Fescue - A Great Forage for Pasture

 Cattle grazing lush pasture

Growing and feeding quality forages will improve health and profitability by reducing out-of-pocket expenses. Grazing systems in the Mid-Atlantic area utilize cool-season grasses. Fescue is a resilient cool-season perennial grass that is growing in popularity as a forage for grazing or hay since the development of novel endophyte fescue varieties to mitigate potential health risks.

There are many varieties of fescue. Some are turf-type tall or fine fescues designed for lawns and others are developed for forage production. All fescue varieties thrive in temperate regions, are easy to establish, have strong root systems, have disease resistance, and are persistent for many years.


The History of Fescue Development:

Fescue for grazing became popular by the mid-1950s with the commercialization of Kentucky 31 fescue discovered on a Kentucky farm in the 1930s. Most grazing land in the US is comprised of this variety also known as K31. Fescue has developed a bad reputation for grazing in decades past due to health Fescue Foot in cattleproblems resulting from a fungal endophyte. While the endophyte improves plant hardiness, the ergot alkaloids can cause toxicosis resulting in reproductive and soundness issues, especially in cattle and horses. Fescue foot is a syndrome that is not uncommon when high levels of alkaloids are present. Cattle and horses can also experience spontaneous abortion in early pregnancy when grazing pastures with high alkaloids. The alkaloids constrict blood vessels to the point of interrupting blood flow to tissue. The extremities are usually affected such as the feet, ears or tails. When Cattle on fescue pasture standing in watercells don’t have adequate blood flow, they die.  Lameness may be temporary due to soft tissue contraction or permanent with tissue death or bone rotation such as in laminitis. Tissue may become necrotic and slough off in severe cases. Early symptoms include grazing animals spending extra time lying down, standing on soft ground or in water, lameness and rough hair coats.

Improving Plant Genetics:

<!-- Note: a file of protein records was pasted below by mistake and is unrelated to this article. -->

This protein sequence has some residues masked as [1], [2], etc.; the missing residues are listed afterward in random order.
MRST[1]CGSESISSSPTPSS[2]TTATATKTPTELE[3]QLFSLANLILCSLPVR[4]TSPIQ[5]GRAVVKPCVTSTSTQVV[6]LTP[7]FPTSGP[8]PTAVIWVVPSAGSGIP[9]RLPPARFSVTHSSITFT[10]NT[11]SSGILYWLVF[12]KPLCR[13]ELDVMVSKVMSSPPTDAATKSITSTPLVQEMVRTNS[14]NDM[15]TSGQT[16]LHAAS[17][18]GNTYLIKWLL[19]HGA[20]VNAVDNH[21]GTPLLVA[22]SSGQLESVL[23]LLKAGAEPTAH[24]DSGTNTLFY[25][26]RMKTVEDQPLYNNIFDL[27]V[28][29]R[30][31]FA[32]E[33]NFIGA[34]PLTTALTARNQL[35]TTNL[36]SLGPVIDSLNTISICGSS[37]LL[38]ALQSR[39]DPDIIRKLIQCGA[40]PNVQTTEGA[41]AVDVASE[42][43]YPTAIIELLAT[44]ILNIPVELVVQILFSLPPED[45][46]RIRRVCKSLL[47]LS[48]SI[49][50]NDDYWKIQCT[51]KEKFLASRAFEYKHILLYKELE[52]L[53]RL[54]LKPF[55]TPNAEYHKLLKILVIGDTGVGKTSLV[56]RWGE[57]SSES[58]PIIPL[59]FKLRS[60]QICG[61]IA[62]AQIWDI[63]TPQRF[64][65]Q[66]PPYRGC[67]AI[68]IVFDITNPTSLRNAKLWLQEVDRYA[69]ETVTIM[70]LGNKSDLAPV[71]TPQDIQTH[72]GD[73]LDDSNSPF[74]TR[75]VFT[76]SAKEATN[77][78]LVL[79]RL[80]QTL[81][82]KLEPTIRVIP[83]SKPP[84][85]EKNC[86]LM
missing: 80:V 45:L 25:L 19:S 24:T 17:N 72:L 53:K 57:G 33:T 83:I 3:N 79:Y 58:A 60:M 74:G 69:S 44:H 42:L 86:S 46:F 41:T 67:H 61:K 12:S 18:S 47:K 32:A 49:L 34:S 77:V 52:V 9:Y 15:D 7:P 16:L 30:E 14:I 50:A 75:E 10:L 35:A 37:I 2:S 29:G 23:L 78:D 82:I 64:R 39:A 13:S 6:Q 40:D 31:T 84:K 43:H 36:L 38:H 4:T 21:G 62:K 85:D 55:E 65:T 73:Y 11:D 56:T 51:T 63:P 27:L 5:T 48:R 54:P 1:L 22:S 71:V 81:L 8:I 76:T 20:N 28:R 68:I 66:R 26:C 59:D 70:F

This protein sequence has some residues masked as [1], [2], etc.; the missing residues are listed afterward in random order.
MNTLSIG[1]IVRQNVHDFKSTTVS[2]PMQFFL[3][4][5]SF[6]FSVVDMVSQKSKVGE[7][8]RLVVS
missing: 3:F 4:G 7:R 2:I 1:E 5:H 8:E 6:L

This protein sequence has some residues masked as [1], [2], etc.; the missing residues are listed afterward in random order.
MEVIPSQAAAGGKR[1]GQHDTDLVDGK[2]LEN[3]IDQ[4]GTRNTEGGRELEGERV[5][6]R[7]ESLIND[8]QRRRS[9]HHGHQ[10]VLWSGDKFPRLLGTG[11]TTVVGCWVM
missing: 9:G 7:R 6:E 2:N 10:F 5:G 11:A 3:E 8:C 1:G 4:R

Since the turn of the century plant geneticists have developed forage fescue varieties that are highly productive and more palatable than K31. Trying to eradicate the toxic condition that plagued horses and cattle under certain conditions, endophyte-free fescues were developed. They initially did well, however, without the endophyte, they did not have the hardiness and persistence over many grazing seasons that K31 had. Geneticists continued working on improved varieties to maintain the desired traits of persistence and resistance while eliminating the toxic endophyte. The newest varieties developed in the last decade are available as ‘Novel Endophyte Fescues”. These varieties do have endophytes, however, they are not the toxic, alkaloid-producing endophyte type. These safe fescues have been proven to persist and thrive while producing abundant yields of quality forage that is palatable.

Today fescue offers a robust forage option in pasture mixes to improve the agronomic value while minimizing the risk of toxicosis in grazing animals. Whether utilized for grazing or hay production, fescue can meet the dietary needs of diverse livestock species while providing tonnage per acre that rivals or beats other forage species, is palatable and is hardy enough to withstand grazing pressure, diseases, and droughts better than other forage species.

The Mill’s Preferred Fescue Varieties:

In 2018, The Mill planted a novel fescue called Martin 2 Protek at a trial plot in White Hall, MD. This variety has been a top performer in the plot and is still looking and yielding great. It had a terrific nutritional profile when it was tested and ranked high in the 15 variety plot. In 2021 Tower Protek Tall Fescue was added to our trial forage plot. It contains the same non-toxic endophyte as Martin 2 Protek and is a softer-leaved fescue.


Martin 2 Protek Fescue

Pasture Management with Tall Fescue:

Effective grazing management is key to maximizing the benefits of any pasture species including fescue. Rotational grazing, where animals are moved between paddocks to allow forage regrowth, helps maintain pasture health and productivity. Fertilizing fast-growing cool-season grasses provides rapid regrowth and reduces drought stress in the summertime, allowing for more forage quality and tonnage before summer dormancy sets in.

Tall fescue is particularly noteworthy for its high yield potential and nutritional value, making it a staple in pasture systems for cattle, horses, and other stock. Whether utilized for grazing or hay production, fescue can meet the dietary needs of diverse livestock species while providing tonnage per acre that rivals or beats other forage varieties, is palatable and is hardy enough to withstand grazing pressure, diseases and droughts better than other forage species. Beyond its benefits for livestock, grazing fescue can have positive environmental impacts, including soil conservation, water infiltration and carbon sequestration due to deep root systems. Additionally, well-managed fescue pastures contribute to sustainability, making them valuable for farms and the broader community.


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